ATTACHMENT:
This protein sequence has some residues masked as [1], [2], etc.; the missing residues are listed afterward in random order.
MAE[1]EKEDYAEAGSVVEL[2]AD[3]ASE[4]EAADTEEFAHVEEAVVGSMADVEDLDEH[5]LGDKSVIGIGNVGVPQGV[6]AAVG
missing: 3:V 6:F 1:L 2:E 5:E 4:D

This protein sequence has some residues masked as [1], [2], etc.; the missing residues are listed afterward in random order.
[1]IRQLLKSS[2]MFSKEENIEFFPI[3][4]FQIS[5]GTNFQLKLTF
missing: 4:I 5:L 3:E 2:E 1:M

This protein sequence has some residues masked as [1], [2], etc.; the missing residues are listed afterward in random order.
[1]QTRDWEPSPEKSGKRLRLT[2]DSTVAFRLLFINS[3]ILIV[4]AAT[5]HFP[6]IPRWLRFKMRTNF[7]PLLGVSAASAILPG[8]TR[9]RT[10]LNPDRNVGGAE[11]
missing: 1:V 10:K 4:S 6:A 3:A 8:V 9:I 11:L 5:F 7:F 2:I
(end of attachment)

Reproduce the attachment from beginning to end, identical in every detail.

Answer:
This protein sequence has some residues masked as [1], [2], etc.; the missing residues are listed afterward in random order.
MAE[1]EKEDYAEAGSVVEL[2]AD[3]ASE[4]EAADTEEFAHVEEAVVGSMADVEDLDEH[5]LGDKSVIGIGNVGVPQGV[6]AAVG
missing: 3:V 6:F 1:L 2:E 5:E 4:D

This protein sequence has some residues masked as [1], [2], etc.; the missing residues are listed afterward in random order.
[1]IRQLLKSS[2]MFSKEENIEFFPI[3][4]FQIS[5]GTNFQLKLTF
missing: 4:I 5:L 3:E 2:E 1:M

This protein sequence has some residues masked as [1], [2], etc.; the missing residues are listed afterward in random order.
[1]QTRDWEPSPEKSGKRLRLT[2]DSTVAFRLLFINS[3]ILIV[4]AAT[5]HFP[6]IPRWLRFKMRTNF[7]PLLGVSAASAILPG[8]TR[9]RT[10]LNPDRNVGGAE[11]
missing: 1:V 10:K 4:S 6:A 3:A 8:V 9:I 11:L 5:F 7:F 2:I